One of the most important victories for the Sierra Club came in 1980, when a year-long campaign culminated in passage of the Alaska National Interest Conservation Act, establishing 103 million acres (41.6 million ha) as either national parks, monuments, refuges, or wilderness areas. Superfund legislation also was enacted to clean up the nation's abandoned toxic waste sites.
The decade of the 1980s, however, was a difficult one for conservationists. With James Watt as secretary of interior under President Ronald Reagan and Ann Gorsuch Burford as EPA administrator, the Sierra Club was placed in a defensive position. The group focused mainly on preventing environmentally destructive projects and legislation—for example, blocking the MX missile complex in the Great Basin (1981), preventing weakening of the Clean Air Act, and stopping BLM from dropping 1.5 million acres (607,030 ha) from its wilderness inventory in 1983. Despite government interference, pressure from the public and from Congress helped the club continue its record of positive accomplishments.
In 1990, after years of grassroots lobbying, a compromise Clean Air Act was reauthorized, strengthening safeguards against acid rain and air pollution. Projects in the first decade of the twenty-first century included protecting the remaining ancient forests of the Pacific Northwest; preventing oil and gas drilling in the 1.5-million-acre (607,030-ha) Arctic National Wildlife Refuge in Alaska; securing wilderness and park areas in California, Colorado, Idaho, Montana, Nebraska, North Carolina, South Dakota, New Mexico, and Utah; and campaigning for energy conservation and reducing carbon emissions to combat global warming.
The Sierra Club had an estimated 3 million members in 2018. It was considered one of the “big ten” U.S. conservation organizations. An extensive professional staff is required to operate this complex organization, and members tend to have little influence over club policy at the national level. Some radical activists have criticized mainline organizations of this kind for being too conservative, too comfortable in their relationship to established powers, and too willing to compromise basic principles in order to maintain power and prestige. Supporters of the club argue that a spectrum of environmental organizations is desirable and that different organizations can play useful roles.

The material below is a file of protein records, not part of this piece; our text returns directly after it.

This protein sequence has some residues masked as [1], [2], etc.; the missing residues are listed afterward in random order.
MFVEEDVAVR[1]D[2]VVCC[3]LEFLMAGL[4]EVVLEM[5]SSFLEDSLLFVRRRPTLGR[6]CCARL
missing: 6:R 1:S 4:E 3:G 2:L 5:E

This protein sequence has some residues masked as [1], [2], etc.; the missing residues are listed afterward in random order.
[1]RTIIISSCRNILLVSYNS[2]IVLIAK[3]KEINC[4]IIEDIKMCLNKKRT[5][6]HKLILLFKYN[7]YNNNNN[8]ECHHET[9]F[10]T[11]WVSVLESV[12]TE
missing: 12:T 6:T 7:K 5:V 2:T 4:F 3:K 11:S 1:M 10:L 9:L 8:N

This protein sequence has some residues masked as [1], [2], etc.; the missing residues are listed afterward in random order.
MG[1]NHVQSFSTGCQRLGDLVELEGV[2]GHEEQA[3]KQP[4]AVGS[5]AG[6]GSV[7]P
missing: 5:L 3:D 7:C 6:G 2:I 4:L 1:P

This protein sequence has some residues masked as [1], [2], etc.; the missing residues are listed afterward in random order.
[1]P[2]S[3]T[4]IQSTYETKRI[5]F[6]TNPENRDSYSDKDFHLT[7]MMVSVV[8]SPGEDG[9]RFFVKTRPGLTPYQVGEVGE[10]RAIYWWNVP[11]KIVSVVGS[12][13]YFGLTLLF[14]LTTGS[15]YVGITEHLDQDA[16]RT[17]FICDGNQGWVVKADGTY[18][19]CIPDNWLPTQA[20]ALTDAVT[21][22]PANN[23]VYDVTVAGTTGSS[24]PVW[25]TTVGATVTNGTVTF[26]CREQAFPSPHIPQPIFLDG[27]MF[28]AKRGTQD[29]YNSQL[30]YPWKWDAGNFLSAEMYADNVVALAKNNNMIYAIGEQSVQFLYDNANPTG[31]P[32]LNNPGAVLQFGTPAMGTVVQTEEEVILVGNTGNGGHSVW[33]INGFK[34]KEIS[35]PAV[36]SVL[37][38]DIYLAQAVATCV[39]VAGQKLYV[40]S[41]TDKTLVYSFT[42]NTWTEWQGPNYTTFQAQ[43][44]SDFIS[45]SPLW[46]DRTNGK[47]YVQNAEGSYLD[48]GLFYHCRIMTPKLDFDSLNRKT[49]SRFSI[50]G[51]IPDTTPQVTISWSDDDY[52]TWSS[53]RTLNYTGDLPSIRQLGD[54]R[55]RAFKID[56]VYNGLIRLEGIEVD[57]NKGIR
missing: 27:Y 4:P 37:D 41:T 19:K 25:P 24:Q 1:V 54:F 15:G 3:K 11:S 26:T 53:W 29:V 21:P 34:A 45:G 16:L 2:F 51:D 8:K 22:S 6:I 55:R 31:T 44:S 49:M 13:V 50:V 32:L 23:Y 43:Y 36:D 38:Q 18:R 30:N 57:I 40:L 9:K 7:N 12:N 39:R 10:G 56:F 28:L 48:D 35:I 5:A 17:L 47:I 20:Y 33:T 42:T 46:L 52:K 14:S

See also Acid rain ; Air pollution ; National park ; Nature deficit disorder .
Goldstein, Natalie. John Muir. New York: Chelsea House, 2011.
Barringer, Felicity. “Q. & A.: Michael Brune, Executive Director of the Sierra Club.” http://green.blogs.nytimes.com/2012/04/17/a-q-a-with-the-sierra-clubs-michaelbrune (accessed October 30, 2012).
Sierra Club. “The Goals of the Sierra Club's Climate Recovery Partnership.” http://www.sierraclub.org/goals (accessed October 30, 2012).
Sierra Club. “Sierra Club Chapters.” http://www.sierraclub.org/chapters (accessed October 30, 2012).
Sierra Club. “Sierra Club History.” http://www.sierraclub.org/history (accessed October 30, 2012).
Sierra Club, 85 Second St., 2nd Fl., San Francisco, CA, 94105, (415) 977-5500, Fax: (415) 977-5797, firstname.lastname@example.org, http://www.sierraclub.org .
Sierra Club Canada, 412-1 Nicholas St., Ottawa, Canada Ontario, K1N 7B7, 1 (613) 241-4611, 1 (888) 810-4204, http://www.sierraclub.ca .
Lewis G. Regenstein
Revised by Tish Davidson, AM